Wichita Eagle on KPERS misses the mark


A recent Wichita Eagle editorial by Phillip Brownlee misses understates the magnitude of the problem with Kansas Public Employee Retirement System, or KPERS, and fails to recognize problems with possible solutions. ($8.3 billion question, November 4, 2011 Wichita Eagle)

The first problem is stating the magnitude of the problem. Brownlee, like most sources, states the funding shortfall at $8.3 billion. Using that number is nothing short of fraudulent. KPERS acknowledges that there are about $600 million in market losses that aren’t included in the $8.3 billion figure because government accounting rules don’t require such reporting. Plus, this valuation relies on assumed rates of return that are higher than the private sector uses. Adjusting for these factors, and using a realistic assumed rate of return of six percent, Kansas Policy Institute says the shortfall would be $14.1 billion.

More shocking is an evaluation of state pension funds conducted by the American Enterprise Institute which uses market valuation methods. This evaluation puts the shortfall for Kansas at $21.8 billion.

Either way, the magnitude of the problem is far larger than Brownlee acknowledges.

Brownlee also writes that moving to a defined-contribution plan isn’t the solution. He says that “future contributions would be diverted to the new plan,” but these contributions are needed to prop up the current system. The teachers union and organizations that advocate for state employees have made similar claims, with the KNEA writing: “If all new employees came in under a defined contribution or 401(k) plan, their investments would be essentially personal investments and not used to contribute to benefit payments to current or future defined benefit members. This means that each person who retires will be replaced by someone who is not paying into the defined benefit system.” (emphasis added)

These admissions that the contributions of young workers are used to fund the benefits of retirees is admission of a Ponzi scheme. Instead of new members’ contributions being invested to provide for their own retirement, their contributions are needed to pay for current retirees. This is a system that guarantees being perpetually under-funded. It must be stopped.

Very troubling is Brownlee’s discussion of a proposal to borrow $5 billion to prop up KPERS. The only objection Brownlee finds is that it could be risky if the stock market falls. Yes, part of the problem with KPERS is that the stock market is down and there have been losses in recent years. Although we can’t predict when the market will fall and by how much, we know that there will be ups and downs over long periods of time, and that’s the domain of pension funds — long periods of time.

That the state might even consider borrowing $5 billion to fund KPERS is an admission that the state has been running deficits for some years, despite a requirement for a balanced budget. We are left with the realization that the legislature has committed itself to obligations that it chose not to fund. $5 billion is nearly one year’s general fund spending. It’s a lot of money in Kansas, and even this much would not close the gap in KPERS.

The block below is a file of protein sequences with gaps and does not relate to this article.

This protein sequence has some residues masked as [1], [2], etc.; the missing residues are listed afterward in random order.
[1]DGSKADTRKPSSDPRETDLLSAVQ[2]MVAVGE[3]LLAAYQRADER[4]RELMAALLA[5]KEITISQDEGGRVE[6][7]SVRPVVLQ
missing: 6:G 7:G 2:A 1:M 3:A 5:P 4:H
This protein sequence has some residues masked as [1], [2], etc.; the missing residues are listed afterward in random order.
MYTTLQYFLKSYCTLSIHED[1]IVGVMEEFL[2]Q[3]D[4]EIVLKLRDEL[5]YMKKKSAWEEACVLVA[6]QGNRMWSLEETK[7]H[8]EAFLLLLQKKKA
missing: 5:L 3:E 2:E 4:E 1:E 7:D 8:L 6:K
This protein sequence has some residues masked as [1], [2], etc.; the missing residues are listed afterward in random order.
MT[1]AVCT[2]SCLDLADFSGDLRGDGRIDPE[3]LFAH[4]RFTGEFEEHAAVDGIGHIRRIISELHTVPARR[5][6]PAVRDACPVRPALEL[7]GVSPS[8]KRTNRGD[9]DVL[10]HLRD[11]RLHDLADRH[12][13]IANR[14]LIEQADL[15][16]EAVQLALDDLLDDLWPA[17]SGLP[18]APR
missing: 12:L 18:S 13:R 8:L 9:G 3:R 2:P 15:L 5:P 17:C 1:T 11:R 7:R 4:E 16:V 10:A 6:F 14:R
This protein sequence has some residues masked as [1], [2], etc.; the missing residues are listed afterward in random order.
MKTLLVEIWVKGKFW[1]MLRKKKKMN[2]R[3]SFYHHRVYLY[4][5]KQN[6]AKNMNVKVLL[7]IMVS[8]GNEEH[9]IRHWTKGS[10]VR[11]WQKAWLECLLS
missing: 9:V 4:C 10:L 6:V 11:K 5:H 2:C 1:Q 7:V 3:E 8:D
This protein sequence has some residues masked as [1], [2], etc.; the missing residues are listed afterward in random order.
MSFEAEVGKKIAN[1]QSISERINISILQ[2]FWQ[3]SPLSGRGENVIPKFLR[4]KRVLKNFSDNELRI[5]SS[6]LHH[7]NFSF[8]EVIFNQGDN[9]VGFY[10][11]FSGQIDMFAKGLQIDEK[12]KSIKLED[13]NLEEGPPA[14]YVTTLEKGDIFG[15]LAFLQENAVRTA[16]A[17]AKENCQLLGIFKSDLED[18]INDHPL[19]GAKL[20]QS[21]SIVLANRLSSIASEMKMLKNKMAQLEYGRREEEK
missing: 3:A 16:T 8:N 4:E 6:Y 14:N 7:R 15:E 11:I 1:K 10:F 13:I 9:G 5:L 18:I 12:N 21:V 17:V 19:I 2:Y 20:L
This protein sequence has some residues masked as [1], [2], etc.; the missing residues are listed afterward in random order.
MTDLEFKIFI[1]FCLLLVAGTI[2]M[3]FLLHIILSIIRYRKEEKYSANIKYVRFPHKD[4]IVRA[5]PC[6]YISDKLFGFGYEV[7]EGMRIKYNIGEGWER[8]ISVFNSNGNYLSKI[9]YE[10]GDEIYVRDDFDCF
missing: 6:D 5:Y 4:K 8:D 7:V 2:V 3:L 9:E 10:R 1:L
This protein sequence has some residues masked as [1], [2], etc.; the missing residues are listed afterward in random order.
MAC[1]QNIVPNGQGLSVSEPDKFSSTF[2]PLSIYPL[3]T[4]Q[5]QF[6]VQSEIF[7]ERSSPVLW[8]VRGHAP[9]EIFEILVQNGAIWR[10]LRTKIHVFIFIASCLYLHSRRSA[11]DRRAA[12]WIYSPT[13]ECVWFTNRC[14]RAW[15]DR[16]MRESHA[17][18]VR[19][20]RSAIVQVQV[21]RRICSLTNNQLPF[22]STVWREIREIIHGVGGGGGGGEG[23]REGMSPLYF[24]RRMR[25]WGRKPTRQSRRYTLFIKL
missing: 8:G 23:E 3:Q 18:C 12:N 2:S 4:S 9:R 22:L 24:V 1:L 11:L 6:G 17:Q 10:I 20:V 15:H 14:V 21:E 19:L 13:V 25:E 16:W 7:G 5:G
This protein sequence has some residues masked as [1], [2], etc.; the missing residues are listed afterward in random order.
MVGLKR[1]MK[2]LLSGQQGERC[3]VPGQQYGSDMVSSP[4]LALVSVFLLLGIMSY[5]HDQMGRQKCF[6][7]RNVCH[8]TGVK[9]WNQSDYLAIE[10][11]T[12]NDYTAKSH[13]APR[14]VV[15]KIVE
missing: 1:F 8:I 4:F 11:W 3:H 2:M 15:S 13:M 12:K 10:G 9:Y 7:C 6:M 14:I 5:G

This deficit has not appeared in any budget. The legislature and governors have said we’ve balanced the budget. But when the liabilities the state has incurred, but not paid for, are added, we realize that we’ve not been told the truth. Mr. Brownlee’s editorial does nothing to advance this truth to Kansans.

The first thing Kansas must do is realize that the state has not shown responsibility in running a defined-benefit pension plan, and it must stop admitting new employees.


3 responses to “Wichita Eagle on KPERS misses the mark”

  1. Thomas

    KPERS problems are very serious, but we can’t expect Mr. Brownlee to understand the situation that the State of Kansas is facing when his own organization continues to struggle financially.

  2. Nash

    The issue with KPERS is that past Legislatures have not funded it properly. Goverment employees in KPERS contribute either 4% or 6% if hired after July 1, 2009. Those rates are in statute and cannot be adjusted by the employee to contribute more are less. If the employee were to receive a raise, then the contribution would be increased as well. These rates are set by the Legislature, so government employees cannot be blamed for not contributing their portion of funding to KPERS.

    Past Legislatures have not done their part in properly funding KPERS. Instead, more interest has been in handing out tax exemptions. I think KPERS should change to a 401-k plan, but only for new employees. The state has a duty to fund the current system for retired workers and those already in the system. In addition, some of these conservative Republican legislators who want to reduce government spending should give up the health insurance the state provides to them, plus their participation in the current KPERS system. If not, they are nothing but a bunch of hypocrites.

  3. Dale

    As a current participant in KPERS, I fell like the funds I have paid in should be used for my retirement, not to pay a current retiree. Give me my funds and let me invest them along with my other personal investments. I will be fine – and if I’m not, I’ve no one to blame but myself.

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